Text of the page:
Infrequently asked questions

We suffer, says Mathis Wackernagel, from a conversation deficit. The challenge is not that we don’t talk enough; rather in the quality of the questions we ask each other, the thought we give to responding, and the quality of our listening.

In fact, it comes down to intention.
• When I ask you a question, I can be ‘making conversation’, or I can be truly interested in what you have to say. “How are you?”
• When you respond, you can be on autopilot. “Fine, thanks.” Or …
2_7_giving • When I listen to your response, I can be on autopilot – “Good, good.” Or I can be truly listening not only to your words but for your meaning. “You seem extremely busy.”

There is of course a role for ‘making conversation’. I remember my mother once remarking, about an inordinately intensive and charismatic person who looks deeply into your eyes on every single exchange: “He has no small talk.” Tiring!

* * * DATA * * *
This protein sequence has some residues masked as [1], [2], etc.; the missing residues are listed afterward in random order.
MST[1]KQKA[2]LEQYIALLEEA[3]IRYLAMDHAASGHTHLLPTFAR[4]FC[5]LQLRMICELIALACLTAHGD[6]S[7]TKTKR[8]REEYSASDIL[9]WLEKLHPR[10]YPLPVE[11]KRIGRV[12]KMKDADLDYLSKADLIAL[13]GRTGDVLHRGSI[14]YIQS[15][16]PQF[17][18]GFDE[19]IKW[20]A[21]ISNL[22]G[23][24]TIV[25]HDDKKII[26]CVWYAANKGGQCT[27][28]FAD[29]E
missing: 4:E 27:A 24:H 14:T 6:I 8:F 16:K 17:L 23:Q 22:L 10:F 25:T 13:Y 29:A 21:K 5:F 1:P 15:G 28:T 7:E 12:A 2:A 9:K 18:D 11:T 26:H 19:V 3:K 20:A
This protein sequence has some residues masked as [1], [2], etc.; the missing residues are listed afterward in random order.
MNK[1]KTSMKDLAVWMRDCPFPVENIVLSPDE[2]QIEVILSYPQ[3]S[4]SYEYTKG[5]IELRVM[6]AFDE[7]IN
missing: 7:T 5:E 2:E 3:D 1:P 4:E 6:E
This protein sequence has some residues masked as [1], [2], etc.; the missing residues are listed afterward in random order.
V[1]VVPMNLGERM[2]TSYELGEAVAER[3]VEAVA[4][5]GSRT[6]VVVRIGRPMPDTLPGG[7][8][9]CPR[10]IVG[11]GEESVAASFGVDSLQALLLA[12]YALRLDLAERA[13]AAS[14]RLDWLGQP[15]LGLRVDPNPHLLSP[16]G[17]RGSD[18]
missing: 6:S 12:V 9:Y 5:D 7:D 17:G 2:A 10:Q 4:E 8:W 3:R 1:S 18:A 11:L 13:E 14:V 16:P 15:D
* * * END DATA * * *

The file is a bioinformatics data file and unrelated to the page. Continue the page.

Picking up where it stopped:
However I agree with Wackernagel that the balance needs to be righted. Less small talk, more real conversation. Real conversation can be sparked by good questions – liberating questions. And truly liberating questions are neutral: the wording gives no hint of what you might like the answer to be, and contains no implied criticism. Examples:
How do you feel?
What would you most like to change or improve, if you could?
How can I help?
What is the best thing that could happen?
What is the worst thing that could happen?

There are more examples here, including questions we might fruitfully ask ourselves. Don’t forget to listen attentively to the answers!

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